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United Parcel Service Inc., the world's largest package delivery company, is using NAFTA to sue the Canadian government for $100-million for favouring Canada Post's courier services, The Globe and Mail has learned.

The Canadian arm of UPS recently filed a notice saying it intends to sue Ottawa under the North American free-trade agreement unless Ottawa makes changes to put UPS on a more level playing field with Canada Post.

UPS says it has lost $100-million in Canadian business because Canada Post allows Purolator Courier to use its national network, but does not give other, foreign courier companies the same privilege.

"There are consultations going on with the government of Canada and UPS, and those consultations do concern Canada Post," confirmed Canada Post spokesman John Caines.

NAFTA's Chapter 11 allows foreign companies to sue Ottawa for compensation if their investments in Canada have been hurt by Canadian laws or regulations.

"We're examining the allegations in the notice of intent," said François Lasalle, spokesman for the Department of Foreign Affairs and International Trade. "Once we've analyzed all of UPS's allegations, we will prepare a vigorous defence."

Canada Post owns 96 per cent of Purolator, which operates as a stand-alone company and is one of the foremost courier companies in Canada along with UPS and FedEx.

Canada Post also owns and operates Priority Courier and Xpress Post, both of which specialize in quick delivery of parcels and mail.

The courier business is booming, Mr. Caine says, mainly because of the growth of electronic commerce and the increase in the number of parcels people and businesses are sending.

Competition between courier companies has been intense, and UPS has frequently complained about Canada Post using its monopoly on Canadian postal services to cross-subsidize the courier network for Purolator.

"Our hope is that we can successfully resolve the issue," said Susan Webb, spokeswoman for UPS Canada Ltd.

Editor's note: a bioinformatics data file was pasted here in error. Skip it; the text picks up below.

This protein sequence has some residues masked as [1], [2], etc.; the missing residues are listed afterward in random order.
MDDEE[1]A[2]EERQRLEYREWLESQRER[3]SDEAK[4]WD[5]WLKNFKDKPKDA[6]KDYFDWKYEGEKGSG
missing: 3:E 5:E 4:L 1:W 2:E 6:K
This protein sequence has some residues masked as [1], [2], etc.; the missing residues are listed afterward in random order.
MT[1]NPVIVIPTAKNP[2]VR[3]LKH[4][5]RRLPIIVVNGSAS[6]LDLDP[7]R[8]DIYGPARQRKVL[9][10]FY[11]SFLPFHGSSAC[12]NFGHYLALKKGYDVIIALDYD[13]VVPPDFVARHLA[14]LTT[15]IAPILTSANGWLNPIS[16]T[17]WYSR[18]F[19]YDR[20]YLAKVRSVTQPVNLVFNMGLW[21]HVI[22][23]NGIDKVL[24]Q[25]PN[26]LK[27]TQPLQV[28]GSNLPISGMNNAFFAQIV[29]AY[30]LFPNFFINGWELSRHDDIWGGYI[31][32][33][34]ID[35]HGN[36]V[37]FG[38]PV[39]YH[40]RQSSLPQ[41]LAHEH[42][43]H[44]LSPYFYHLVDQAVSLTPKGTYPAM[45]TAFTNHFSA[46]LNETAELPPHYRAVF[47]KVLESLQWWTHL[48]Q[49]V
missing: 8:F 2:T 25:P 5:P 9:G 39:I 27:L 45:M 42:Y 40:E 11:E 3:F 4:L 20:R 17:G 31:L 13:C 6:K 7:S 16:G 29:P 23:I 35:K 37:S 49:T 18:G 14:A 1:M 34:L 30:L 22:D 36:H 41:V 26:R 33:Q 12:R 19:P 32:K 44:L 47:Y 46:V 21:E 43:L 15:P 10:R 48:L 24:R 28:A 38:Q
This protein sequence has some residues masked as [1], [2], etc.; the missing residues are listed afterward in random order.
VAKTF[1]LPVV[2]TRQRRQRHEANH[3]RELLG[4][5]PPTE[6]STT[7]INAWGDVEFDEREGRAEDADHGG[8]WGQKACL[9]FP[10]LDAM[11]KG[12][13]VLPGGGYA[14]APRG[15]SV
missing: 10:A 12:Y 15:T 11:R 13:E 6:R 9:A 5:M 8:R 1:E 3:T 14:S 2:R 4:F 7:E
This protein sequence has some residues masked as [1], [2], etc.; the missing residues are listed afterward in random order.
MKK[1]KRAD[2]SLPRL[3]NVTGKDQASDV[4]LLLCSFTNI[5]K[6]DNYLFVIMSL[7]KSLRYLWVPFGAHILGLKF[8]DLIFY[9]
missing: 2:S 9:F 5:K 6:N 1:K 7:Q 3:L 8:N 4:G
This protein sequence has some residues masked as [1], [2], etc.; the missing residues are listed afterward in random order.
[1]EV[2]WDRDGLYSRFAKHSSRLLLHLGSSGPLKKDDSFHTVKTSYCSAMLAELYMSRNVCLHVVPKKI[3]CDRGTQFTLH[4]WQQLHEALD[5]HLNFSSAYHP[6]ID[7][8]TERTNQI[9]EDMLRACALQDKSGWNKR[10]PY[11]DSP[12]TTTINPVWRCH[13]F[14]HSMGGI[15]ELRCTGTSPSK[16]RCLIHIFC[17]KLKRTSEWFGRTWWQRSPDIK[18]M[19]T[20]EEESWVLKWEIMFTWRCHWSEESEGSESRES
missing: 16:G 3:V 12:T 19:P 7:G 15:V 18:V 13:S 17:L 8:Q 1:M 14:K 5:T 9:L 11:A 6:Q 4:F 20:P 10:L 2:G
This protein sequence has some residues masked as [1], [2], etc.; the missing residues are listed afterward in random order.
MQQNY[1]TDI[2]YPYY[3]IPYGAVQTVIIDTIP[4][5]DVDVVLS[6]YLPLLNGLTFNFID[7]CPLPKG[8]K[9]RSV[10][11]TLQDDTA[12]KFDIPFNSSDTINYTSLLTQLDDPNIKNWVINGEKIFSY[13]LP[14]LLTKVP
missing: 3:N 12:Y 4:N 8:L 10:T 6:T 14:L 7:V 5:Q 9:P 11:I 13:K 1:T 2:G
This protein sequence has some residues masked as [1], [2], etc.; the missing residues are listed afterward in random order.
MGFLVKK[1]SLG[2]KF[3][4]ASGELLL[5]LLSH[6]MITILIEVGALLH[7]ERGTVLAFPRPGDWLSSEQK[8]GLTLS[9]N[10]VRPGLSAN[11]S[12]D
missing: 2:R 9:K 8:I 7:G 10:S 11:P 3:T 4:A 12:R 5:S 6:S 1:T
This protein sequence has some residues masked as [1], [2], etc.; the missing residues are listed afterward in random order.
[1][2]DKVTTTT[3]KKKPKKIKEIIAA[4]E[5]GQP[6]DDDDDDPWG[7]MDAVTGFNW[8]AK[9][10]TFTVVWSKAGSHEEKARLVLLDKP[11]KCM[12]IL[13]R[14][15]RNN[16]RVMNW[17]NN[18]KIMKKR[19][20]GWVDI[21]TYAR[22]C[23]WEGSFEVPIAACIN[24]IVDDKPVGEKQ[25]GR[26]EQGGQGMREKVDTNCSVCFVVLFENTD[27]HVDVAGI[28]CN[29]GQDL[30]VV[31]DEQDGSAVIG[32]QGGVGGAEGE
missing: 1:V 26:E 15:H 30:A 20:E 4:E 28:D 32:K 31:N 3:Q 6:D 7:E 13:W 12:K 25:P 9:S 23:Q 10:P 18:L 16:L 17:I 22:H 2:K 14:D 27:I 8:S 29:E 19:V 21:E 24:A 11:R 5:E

The Competition Bureau has already examined related issues and found that there is no cross-subsidization, the bureau's commissioner, Konrad von Finckenstein, said yesterday.

In a review in 1993, the Competition Bureau approved Canada Post's investment in Purolator, but told Canada Post that Purolator must be operated at arm's length.

Government officials say UPS filed its notice Jan. 19 with the federal government.

Under NAFTA, UPS and Ottawa must try for 90 days to work out a compromise before UPS can take the issue further. But in mid-April, if UPS and Ottawa have no deal, UPS can ask a binding arbitration panel to decide whether the federal government has to pay the $100-million in damages.

Government sources say U.S. officials believe UPS has a good case, and even suggested that the U.S. government itself use NAFTA to fight the Canadian government for better access.

But UPS decided that it would be faster if the company acted on its own, and sued Ottawa, using Chapter 11, the sources said.

The U.S. company has engaged Toronto lawyer Barry Appleton for the case. He also acted for Virginia-based Ethyl Corp. in a similar NAFTA case, and succeeded in winning a $20-million settlement from the federal government, as well as getting Ottawa to change some trade laws.

Trade Minister Pierre Pettigrew has expressed concern about the NAFTA provisions that allow companies to sue foreign governments. He is trying to persuade the United States and Mexico to add a note to the NAFTA investment rules to curtail the use of the provisions, but so far neither country has agreed.

"Chapter 11 has potentially broad reach. No one knows how far it extends," said Toronto trade lawyer Larry Herman.

U.S. and Canadian NAFTA negotiators originally put the investment provisions in the trade agreement to make sure the Mexican government did not arbitrarily nationalize an industry without properly compensating foreign owners. But U.S. companies have been using the rules to tell Ottawa to soften regulations governing the Canadian environment, the forestry industry, and now the post office.

Canadian companies have also filed a handful of cases under Chapter 11 against the U.S. government.

So far, there has only been one ruling from a binding arbitration panel. Mexico successfully defended itself against a U.S. waste management firm. (The Ethyl case was the result of a negotiated compromise.)

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